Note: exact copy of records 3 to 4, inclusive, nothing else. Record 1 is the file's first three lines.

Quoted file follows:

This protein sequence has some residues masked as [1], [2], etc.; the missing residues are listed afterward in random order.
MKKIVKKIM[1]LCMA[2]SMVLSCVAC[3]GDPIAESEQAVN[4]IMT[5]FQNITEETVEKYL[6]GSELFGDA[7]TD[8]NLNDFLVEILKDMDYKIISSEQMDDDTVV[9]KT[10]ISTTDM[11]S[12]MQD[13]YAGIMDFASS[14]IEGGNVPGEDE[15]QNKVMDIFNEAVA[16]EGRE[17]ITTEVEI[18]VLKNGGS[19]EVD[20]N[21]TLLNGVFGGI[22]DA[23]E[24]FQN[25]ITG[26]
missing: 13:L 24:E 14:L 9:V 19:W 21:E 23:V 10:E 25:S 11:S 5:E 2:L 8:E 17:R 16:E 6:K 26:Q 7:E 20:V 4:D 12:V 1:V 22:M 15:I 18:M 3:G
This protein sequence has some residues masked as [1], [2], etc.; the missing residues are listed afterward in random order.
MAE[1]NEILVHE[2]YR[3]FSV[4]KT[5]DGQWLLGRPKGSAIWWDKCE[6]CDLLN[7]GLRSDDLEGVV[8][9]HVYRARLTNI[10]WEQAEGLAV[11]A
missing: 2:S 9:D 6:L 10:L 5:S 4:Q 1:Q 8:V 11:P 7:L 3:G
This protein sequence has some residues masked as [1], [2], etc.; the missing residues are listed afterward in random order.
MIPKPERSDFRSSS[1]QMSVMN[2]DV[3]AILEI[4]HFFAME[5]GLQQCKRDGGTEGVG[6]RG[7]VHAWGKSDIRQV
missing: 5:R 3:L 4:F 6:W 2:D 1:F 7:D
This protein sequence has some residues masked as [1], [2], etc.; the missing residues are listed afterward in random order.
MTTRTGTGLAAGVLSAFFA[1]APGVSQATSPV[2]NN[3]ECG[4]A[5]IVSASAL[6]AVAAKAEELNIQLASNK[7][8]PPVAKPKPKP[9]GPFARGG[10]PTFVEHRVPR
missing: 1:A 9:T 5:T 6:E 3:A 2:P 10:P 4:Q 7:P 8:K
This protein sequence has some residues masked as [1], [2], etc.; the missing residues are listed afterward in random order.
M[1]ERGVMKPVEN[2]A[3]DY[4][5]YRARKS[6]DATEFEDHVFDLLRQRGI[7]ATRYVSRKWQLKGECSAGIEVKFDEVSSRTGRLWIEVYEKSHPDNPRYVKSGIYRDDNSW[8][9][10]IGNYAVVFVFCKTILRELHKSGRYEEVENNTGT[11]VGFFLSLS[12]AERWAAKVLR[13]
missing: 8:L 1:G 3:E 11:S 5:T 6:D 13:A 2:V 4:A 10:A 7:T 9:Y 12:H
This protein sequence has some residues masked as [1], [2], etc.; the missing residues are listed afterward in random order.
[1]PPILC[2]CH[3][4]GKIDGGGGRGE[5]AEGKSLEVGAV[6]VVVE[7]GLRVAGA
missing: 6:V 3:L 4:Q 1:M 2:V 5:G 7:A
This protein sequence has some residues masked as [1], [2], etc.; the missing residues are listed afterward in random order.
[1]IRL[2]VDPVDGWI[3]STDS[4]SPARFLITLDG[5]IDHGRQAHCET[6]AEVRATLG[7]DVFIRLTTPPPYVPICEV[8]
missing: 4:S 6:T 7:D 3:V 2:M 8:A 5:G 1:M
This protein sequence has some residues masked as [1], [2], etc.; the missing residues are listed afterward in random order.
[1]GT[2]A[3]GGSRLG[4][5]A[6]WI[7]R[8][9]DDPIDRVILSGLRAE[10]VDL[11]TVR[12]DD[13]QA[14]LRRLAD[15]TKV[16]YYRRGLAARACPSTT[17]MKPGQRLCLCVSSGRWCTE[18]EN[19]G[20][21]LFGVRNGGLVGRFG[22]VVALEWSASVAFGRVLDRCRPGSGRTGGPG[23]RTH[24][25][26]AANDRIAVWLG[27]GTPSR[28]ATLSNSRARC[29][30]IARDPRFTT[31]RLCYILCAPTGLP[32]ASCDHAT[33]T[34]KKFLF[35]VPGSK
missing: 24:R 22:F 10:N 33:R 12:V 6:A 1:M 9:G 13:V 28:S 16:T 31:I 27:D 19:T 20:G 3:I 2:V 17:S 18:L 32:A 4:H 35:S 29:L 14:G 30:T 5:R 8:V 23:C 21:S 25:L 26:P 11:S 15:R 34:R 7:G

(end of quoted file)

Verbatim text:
This protein sequence has some residues masked as [1], [2], etc.; the missing residues are listed afterward in random order.
MIPKPERSDFRSSS[1]QMSVMN[2]DV[3]AILEI[4]HFFAME[5]GLQQCKRDGGTEGVG[6]RG[7]VHAWGKSDIRQV
missing: 5:R 3:L 4:F 6:W 2:D 1:F 7:D
This protein sequence has some residues masked as [1], [2], etc.; the missing residues are listed afterward in random order.
MTTRTGTGLAAGVLSAFFA[1]APGVSQATSPV[2]NN[3]ECG[4]A[5]IVSASAL[6]AVAAKAEELNIQLASNK[7][8]PPVAKPKPKP[9]GPFARGG[10]PTFVEHRVPR
missing: 1:A 9:T 5:T 6:E 3:A 2:P 10:P 4:Q 7:P 8:K